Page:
Does Whole Foods Still Nourish?


Amazon acquired Whole Foods in 2017. Since then, the marketing for Prime has become a heavy presence in all locations. The rewards program the store offered in the north east that encouraged not only loyalty but also healthy eating habits has been replaced.

My most recent visit to one of the Whole Foods locations was just last week. When I used to rent in Fort Lauderdale on a month-to-month basis and had a parking space, I would often pick Trader Joe's as my grocer as I had access to a kitchen at the apartment. This time due to it being a last minute trip with an overnight hotel stay, I chose WH because each location usually offers a cafe space.

I picked a lemon water and some hot food from the bar, made a payment at the self-service kiosk and picked a table with a nice fresh bouquet. A few tables away from me, a disheveled homeless elderly woman wearing a winter coat and carrying multiple bags decided to take a seat at a table as well. She did not get a chance to make herself comfortable or take off her jacket and cool off as she was swiftly approached by a different woman who is employed. This specific employee was tasked with cleaning the tables but it was not the reason why she approached the homeless customer. Another employee, who looked more like a manager, quickly joined in. I could not hear their conversation, but within a minute or two, the customer was escorted back out into the mid-afternoon South Florida heat.

On my way out, I again saw the employee who was cleaning the tables. I decided to ask her for her side of the story so as not to assume. She was happy to chat, flashing the gold front teeth. She didn't introduce herself and I didn't see her name tag but she did tell me that she asked the customer to seat outside because of her body odor. Not really asked, told her to, with the manager there to reinforce. That made me think whether a runner coming in to purchase a refreshing drink smelling of sweat but dressed head to toe in Adidas or Nike, shoelaces or not, pants properly pulled up or not, would have been treated the same.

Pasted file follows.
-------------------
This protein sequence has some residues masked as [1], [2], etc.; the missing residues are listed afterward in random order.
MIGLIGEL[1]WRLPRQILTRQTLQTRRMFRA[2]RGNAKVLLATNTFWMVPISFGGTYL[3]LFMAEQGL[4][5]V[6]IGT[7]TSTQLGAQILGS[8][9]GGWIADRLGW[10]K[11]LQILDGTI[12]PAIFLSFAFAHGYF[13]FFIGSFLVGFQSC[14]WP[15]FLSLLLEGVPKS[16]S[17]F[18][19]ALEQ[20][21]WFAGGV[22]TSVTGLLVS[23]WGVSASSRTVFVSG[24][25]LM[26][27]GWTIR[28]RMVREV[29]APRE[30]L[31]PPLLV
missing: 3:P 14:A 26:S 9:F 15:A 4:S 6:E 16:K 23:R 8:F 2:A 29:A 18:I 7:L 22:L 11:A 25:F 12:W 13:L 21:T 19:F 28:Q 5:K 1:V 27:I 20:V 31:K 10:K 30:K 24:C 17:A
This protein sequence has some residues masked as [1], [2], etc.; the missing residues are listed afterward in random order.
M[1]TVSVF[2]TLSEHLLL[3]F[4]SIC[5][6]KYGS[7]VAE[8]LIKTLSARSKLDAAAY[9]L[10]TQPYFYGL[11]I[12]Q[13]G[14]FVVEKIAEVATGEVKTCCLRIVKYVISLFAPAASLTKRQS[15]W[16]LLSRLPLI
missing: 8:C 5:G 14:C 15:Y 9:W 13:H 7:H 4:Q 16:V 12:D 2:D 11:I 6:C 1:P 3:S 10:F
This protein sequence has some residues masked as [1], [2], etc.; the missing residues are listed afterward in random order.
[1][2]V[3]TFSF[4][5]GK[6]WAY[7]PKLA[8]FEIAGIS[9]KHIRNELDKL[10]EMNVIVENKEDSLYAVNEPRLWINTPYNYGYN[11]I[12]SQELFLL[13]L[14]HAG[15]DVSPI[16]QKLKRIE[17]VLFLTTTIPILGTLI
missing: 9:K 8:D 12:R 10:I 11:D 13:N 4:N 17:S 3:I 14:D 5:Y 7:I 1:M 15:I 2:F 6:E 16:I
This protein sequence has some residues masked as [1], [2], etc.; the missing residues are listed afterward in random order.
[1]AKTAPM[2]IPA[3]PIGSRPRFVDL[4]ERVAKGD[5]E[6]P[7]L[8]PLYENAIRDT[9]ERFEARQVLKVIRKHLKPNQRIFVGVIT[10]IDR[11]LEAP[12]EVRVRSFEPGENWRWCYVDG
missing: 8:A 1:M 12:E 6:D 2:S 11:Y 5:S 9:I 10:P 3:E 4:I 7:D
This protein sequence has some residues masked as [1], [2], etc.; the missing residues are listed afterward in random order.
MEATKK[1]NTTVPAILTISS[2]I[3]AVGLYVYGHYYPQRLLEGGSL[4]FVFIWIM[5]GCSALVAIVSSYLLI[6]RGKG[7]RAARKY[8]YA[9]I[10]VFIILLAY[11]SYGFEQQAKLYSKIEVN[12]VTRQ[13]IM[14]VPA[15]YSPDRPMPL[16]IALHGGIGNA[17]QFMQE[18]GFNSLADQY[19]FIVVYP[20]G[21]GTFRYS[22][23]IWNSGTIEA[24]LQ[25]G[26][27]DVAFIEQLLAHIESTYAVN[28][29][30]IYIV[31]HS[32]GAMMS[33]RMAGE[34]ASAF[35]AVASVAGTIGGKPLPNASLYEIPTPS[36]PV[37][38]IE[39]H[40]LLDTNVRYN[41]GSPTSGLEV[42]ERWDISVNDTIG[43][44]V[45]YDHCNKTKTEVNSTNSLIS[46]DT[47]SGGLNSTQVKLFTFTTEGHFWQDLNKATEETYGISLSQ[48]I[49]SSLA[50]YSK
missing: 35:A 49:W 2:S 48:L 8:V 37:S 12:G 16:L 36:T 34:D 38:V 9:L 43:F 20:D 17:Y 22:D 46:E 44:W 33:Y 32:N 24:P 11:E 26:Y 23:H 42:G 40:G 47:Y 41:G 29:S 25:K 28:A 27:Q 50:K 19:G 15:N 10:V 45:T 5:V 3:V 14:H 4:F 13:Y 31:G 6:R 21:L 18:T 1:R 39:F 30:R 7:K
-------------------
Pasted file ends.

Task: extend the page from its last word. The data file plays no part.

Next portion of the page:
I didn't ask my question out loud. Instead I asked the employee whether she knows about the homeless shelter built by Amazon in Seattle. She didn't. She also didn't know who Jeff Bezos is, at which point I decided that she probably then would not be interested in reading the values or the mission of the company that she is working for so I ended the conversation and started heading out. She yelled after me to "Come here!" because she vaguely recalled that Jeff Bezos might be the owner of the company. In response, I did let her know that I wasn't going to give her any more of my time due to her rude tone without mentioning that I also thought her treatment of the homeless customer was cruel.

A search on LinkedIn pulls up 16 profiles of employees at the Fort Lauderdale location. As the website does not verify actual employment, this might or might not be accurate. I could not find the name of the employee I spoke with. Some profiles do not have photos, others do not look like who I interacted with, none have a relevant title. The closest profile is that of a cashier. It has a photo but the name is hidden. Access is also restricted, even when I am logged in but here is a screenshot of what comes up on my screen:


I hope that what I witnessed is not what is going to be the new trend at these formerly wonderful grocery shoppes that used to carry $0.50 pastas and welcome in guests to explore foods from all over the world as opposed to allowing this type of "culture" to grow.

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